Four NFL players—Seahawks defensive end Michael Bennett, Eagles safety Malcolm Jenkins, Eagles wide receiver Torrey Smith, and former Bills wideout Anquan Boldin—sent NFL commissioner Roger Goodell a memo last month asking for the league’s support in player activism, Yahoo reported Wednesday. The letter included a request to designate November as a “month of Unity” for teams to “engage and impact the community in their market,” similar to the league’s breast cancer awareness campaign in October, except this time to raise “awareness to racial inequality and issues surrounding criminal justice reform.”
The memo reportedly came after Goodell spoke to multiple players about social justice issues in August. All four players have spoken out on issues of social justice during their careers, and Bennett and Jenkins have protested during the national anthem this season. The players who wrote the memo also have spoken out following incidents involving themselves or family members. Bennett alleged that he was assaulted and detained at gunpoint by Las Vegas police in August for what he described as, “nothing more than simply being a black man in the wrong place at the wrong time.” In 2015 Boldin’s cousin was killed by a plainclothes police officer in Florida.
The memo detailed options for the NFL to get involved with activism at the federal, state, and community levels, proposed a timeline for NFL engagement, and outlined a number of areas for the league to focus on. That focus includes "prioritizing Criminal Justice Reform and Police/Community Relations Engagement" and, more specifically, "police transparency/accountability, bail reform, criminalization of poverty, mass incarceration (mandatory minimum sentences, juvenile life parole) and Clean Slate Act, which also includes emphasis on diversion of funds towards community based programs, education and training.”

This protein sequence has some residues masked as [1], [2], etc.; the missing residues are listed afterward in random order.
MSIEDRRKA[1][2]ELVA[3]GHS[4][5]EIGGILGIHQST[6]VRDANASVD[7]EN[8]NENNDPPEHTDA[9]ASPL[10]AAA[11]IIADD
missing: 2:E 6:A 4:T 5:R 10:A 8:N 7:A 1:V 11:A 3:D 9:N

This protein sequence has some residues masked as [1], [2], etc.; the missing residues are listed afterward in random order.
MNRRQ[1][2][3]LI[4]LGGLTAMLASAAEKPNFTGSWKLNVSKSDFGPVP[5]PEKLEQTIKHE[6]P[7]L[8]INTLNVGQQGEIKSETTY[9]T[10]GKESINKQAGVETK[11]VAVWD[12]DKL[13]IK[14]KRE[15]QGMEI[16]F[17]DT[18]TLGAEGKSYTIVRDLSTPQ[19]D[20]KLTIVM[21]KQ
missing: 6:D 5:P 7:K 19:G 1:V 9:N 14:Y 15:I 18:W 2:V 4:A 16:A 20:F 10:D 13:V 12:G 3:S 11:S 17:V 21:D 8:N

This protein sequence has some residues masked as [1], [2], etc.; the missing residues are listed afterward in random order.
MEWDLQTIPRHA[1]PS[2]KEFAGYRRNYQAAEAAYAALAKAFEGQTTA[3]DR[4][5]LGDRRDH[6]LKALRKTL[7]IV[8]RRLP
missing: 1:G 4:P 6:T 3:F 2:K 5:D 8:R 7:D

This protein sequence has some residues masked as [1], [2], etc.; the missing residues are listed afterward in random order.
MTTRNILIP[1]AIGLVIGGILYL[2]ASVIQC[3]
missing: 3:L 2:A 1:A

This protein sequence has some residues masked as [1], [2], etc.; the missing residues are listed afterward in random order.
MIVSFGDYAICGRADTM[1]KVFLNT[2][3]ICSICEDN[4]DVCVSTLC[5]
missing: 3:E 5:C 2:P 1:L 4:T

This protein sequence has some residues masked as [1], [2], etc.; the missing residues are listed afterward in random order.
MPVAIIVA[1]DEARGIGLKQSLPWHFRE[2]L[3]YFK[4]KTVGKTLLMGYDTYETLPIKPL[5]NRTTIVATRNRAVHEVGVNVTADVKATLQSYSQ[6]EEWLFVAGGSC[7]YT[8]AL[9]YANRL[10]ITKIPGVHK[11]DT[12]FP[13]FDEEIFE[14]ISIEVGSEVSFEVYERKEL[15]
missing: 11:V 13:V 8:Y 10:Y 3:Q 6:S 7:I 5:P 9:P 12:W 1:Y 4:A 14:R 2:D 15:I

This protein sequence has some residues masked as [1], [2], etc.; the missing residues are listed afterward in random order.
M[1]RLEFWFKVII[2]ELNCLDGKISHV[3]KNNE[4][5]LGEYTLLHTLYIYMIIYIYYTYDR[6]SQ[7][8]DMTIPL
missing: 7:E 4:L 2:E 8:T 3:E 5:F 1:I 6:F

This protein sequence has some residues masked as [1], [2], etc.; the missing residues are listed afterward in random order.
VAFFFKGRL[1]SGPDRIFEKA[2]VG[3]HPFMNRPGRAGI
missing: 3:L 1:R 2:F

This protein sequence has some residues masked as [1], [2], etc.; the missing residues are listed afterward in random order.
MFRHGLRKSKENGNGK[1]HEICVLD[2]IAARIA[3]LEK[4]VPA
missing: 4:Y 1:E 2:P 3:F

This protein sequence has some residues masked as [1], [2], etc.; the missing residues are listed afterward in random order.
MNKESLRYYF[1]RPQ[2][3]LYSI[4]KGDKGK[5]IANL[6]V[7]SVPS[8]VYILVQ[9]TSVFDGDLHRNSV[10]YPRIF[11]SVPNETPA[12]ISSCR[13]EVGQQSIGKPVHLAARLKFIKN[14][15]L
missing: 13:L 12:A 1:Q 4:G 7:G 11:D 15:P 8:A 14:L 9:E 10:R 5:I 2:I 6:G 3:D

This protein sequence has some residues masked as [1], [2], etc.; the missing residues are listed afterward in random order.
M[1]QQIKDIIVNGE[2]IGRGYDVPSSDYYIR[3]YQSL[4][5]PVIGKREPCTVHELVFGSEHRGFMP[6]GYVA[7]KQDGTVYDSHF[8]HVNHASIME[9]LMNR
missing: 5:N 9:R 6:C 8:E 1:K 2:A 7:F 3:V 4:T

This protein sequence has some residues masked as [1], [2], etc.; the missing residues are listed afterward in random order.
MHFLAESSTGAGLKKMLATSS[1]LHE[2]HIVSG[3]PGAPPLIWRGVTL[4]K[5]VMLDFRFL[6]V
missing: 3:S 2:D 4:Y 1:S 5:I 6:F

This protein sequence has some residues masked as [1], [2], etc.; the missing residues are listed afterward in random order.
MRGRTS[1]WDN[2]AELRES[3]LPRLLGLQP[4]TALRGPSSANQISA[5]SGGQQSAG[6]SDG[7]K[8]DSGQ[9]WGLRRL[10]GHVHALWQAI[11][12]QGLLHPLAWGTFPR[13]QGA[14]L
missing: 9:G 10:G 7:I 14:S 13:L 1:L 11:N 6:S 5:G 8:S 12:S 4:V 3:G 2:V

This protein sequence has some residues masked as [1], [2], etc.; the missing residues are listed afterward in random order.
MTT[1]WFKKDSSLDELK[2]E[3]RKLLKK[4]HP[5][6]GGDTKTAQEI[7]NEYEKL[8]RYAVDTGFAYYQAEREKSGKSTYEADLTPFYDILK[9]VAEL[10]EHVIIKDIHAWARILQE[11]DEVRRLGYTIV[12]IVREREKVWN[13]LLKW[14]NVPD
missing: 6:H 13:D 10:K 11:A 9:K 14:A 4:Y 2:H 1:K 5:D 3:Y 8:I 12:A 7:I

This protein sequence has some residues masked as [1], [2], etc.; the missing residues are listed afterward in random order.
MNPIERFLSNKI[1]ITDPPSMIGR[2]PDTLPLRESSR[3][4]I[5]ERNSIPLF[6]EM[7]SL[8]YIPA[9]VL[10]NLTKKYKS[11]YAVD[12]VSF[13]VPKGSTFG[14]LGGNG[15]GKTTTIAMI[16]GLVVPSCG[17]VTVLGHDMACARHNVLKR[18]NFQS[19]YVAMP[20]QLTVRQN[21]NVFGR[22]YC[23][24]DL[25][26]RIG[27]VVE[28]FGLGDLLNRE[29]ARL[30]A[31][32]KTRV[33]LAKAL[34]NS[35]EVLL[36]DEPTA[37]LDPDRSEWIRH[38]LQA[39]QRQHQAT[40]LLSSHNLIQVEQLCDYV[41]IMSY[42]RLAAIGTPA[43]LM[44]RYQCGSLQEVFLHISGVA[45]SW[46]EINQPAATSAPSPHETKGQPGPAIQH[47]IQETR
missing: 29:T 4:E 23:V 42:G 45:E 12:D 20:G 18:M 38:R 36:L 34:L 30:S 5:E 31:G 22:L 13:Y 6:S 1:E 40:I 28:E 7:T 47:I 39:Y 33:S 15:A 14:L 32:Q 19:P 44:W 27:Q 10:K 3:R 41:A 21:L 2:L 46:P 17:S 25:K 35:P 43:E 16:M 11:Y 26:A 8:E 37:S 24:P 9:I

After the Eagles’ season opener, Jenkins, Boldin, and Smith took Goodell and Eagles owner Jeffrey Lurie around Philadelphia to meet with grassroots organizations and gain a better understanding of social justice efforts in the city. Neither the league nor the players involved have commented on the memo, citing an agreement to keep the conversations private.
The NFL has had a complicated history supporting social causes. Critics of the league have pointed out that only a small portion of the NFL’s breast cancer awareness month campaign revenue is donated to cancer research. In 2013, then–Bears receiver Brandon Marshall chose to wear green cleats in support of Mental Health Awareness week, and the league promptly fined him over $10,000 for a uniform violation. Ceremonies honoring U.S. soldiers and veterans during NFL games were revealed in 2015 to be part of multimillion-dollar advertising campaigns paid for by the Department of Defense and funded by taxpayers.
Embracing social justice platforms would be a departure from the league’s previous campaigns, and the players defined what they hope to see from the NFL going forward.
“For us, support means: bear all or part of the weight of; hold up; give assistance to, especially financially; enable to function or act,” the memo read. “We need support, collaboration and partnerships to achieve our goal of strengthening the community.”